A case for early Christmas celebration


Kathryn Williams, Editor in Chief

Christmas trees and wreaths are up around campus, the annual gingerbread house competition is on the horizon, and students are preparing to battle for cheesecakes at Davison. These are a few clear signs that the Holidays have arrived at the Hilltop. 

It really isn’t a surprise considering how many on campus boast about Saint A’s having the most collegiate Christmas spirit. Beyond our campus, I’ve seen a noticeable increase in the amount of people decorating early for this season. Stores are stocked full of holiday displays. My TikTok ‘For You Page’ is flooded with gift guides and decorating videos. Mariah Carey and Michael Bublé are about to reach their peak season. And I’m not mad about it. I’ll happily bop along to Christmas music while I drink an overpriced holiday latte. 

Not everyone shares this sentiment. I have heard plenty of people argue against decorating and playing holiday music this early in the season. People stand firm in the fact that it is not right to begin preparing for Christmas before Thanksgiving has even happened. One point I’ve heard is that people enjoy Thanksgiving and don’t want it to be overshadowed. My response, I don’t think twinkle lights are the biggest problems facing the turkeys this month.

I see both sides of the argument here. Santa is traditionally the last float of the Macy’s Thanksgiving Day Parade, symbolizing the commencement of the Christmas season. However, I also think that Santa’s presence in the parade indicates that he and Tom the Turkey are friends and amicably share this time of year.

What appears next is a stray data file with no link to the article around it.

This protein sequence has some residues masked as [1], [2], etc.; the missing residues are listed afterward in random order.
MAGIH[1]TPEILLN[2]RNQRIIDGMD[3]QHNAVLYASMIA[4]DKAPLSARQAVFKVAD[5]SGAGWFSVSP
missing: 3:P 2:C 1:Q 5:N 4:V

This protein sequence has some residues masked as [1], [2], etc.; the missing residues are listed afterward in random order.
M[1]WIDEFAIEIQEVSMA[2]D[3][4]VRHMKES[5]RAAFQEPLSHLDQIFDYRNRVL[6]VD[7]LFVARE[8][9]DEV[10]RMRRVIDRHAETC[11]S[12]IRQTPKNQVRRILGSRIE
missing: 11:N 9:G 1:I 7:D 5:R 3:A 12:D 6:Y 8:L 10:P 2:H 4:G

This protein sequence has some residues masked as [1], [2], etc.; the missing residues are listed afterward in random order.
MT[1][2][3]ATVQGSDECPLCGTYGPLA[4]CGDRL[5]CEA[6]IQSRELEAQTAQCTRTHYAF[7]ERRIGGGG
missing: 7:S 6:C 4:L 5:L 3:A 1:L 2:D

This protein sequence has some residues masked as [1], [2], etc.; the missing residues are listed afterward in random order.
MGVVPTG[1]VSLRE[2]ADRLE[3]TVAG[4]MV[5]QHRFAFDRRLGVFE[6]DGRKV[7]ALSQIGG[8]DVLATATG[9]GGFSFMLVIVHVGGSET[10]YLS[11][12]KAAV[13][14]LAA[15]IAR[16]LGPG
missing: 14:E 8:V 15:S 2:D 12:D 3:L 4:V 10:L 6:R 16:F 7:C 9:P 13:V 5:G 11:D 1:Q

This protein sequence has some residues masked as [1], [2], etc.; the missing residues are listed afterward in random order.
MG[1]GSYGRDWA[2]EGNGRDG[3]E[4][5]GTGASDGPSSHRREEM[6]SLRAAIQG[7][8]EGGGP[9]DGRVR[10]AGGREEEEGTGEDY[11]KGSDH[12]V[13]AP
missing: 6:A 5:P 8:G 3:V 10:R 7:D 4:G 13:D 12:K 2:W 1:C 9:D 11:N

The holiday season includes a variety of celebrations, from Thanksgiving to Hanukkah to Christmas and more. Putting up a tree or having the urge to watch the Polar Express with a cup of hot chocolate does not make someone anti-Turkey Day. In my opinion, this sort of early holiday expression is just one way that people choose to bring joy into their lives. 

Let’s face it, we live in a world that is consistently lacking joy. We’re roughly two years and eight months into a global pandemic. Global warming is clearly showing its effects as we experienced 70 degree days in November. Unrest and violence remains an ongoing issue abroad and within our divided nation. On a smaller scale, people struggle with daylight savings time and the onset of seasonal depression. Students feel the weight of the semester and nervously watch finals week grow closer and closer. 

I say let the people who want to celebrate early do so in peace. I’m not arguing that every person needs to get on board with this.You don’t have to listen to Christmas music or begin decorating your space, but maybe try not to roll your eyes when someone else is excited about these things. 

We all find joy in different ways, whether it be dreaming about a Thanksgiving feast or stringing up holiday lights. As a community, we should respect each other and try to find our own joy by seeing the happiness that others share during the holiday season.